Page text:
3. If using aircon, then don't set the temperature too cold or conversely heating excessively hot. The next bartender who tells me they are using sustainable ingredients to make my drink while I'm sat in an overly air-conditioned bar is likely to have their biodegradable muddler shoved somewhere memorable.
4. Non-biodegradable, plastic consumables such as straws/stirrers should be avoided. Raw pasta tubes are an option, but stripy waxed paper straws are so much more appealing. However, most drinks don't require a straw at all. Fact is, unless frozen, drinks taste better when you drink from the rim of the glass rather than a straw as most of the flavour comes from the drink's aroma. Straws mask the drinker from the aroma of the cocktail they are drinking. And as Desmond Payne, the celebrated gin distiller once said to me when someone handed him a G&T with a straw, "straws are for children."
5. Menus should use fruit, vegetables and herbs that are in season locally rather than those airfreighted from distant shores. It's also worth considering using preserving techniques such as shrubs to stretch bountiful months.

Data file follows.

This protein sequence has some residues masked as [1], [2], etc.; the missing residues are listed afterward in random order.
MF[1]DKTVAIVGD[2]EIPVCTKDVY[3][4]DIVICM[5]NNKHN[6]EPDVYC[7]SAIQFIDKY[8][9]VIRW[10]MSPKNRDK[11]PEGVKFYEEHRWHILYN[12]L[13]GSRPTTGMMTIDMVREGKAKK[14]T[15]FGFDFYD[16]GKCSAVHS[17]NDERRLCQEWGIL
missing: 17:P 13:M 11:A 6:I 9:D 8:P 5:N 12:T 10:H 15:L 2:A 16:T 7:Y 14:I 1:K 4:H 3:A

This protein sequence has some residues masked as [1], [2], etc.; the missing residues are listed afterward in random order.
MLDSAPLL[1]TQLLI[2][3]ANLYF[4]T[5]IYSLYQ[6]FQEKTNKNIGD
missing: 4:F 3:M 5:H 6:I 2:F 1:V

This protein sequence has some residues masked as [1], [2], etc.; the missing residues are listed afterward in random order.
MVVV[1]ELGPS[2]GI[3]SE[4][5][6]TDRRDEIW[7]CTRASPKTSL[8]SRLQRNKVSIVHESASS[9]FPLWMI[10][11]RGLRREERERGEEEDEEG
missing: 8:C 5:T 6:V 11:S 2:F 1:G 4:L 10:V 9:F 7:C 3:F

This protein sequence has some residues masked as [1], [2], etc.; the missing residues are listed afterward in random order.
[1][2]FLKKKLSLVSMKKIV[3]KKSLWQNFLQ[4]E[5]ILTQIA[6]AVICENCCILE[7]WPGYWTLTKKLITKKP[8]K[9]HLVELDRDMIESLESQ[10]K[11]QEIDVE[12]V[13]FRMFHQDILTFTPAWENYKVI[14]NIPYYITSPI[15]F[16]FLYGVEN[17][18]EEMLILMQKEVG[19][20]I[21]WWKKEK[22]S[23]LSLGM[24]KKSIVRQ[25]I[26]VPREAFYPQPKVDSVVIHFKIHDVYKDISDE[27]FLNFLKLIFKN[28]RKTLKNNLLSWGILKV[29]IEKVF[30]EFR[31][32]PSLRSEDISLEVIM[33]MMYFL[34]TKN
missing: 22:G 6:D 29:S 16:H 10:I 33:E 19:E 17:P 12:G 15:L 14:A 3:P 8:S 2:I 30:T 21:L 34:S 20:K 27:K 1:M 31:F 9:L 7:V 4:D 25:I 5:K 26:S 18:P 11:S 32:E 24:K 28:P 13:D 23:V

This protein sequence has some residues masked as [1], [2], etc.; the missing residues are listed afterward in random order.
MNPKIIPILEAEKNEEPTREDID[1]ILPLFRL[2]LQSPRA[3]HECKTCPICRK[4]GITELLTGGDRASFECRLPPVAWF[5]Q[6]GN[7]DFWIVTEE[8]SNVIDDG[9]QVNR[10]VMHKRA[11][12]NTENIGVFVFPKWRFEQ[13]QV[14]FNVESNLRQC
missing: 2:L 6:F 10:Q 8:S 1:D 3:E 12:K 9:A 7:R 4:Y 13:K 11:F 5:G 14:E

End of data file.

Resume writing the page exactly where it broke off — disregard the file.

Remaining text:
6. Flat champagne is tasty and should be repurposed before it oxidises rather than being discarded. When a consumer reads "champagne cordial" or "champagne foam" on a cocktail menu they don't think that the champagne has been salvaged from being poured down the drain because it was flat. Far from it, they read 'champagne' and so think luxury - quality, expensive.
7. Serve draught beer/mixers rather than packaged beer/mixers to save on packaging and transport. And when it comes to draught beer, then cask ales are more sustainable than keg lagers.
In a quest to be sustainable some people take this mostly laudable concept a tad too far and for the good of cocktail culture, I believe the following "sustainable" practices are unsustainable:
1. Some things are simply best consigned to the bin, or preferably the compost heap. If an animal would discard that part of a plant rather than eat it, then chances are, humans are best advised to also discard it. A lemon for instance yields very tasty juice and has a bounty of flavoursome oils captured in its skin, but the husk that separates these has little of value to contribute to a tasty cocktail.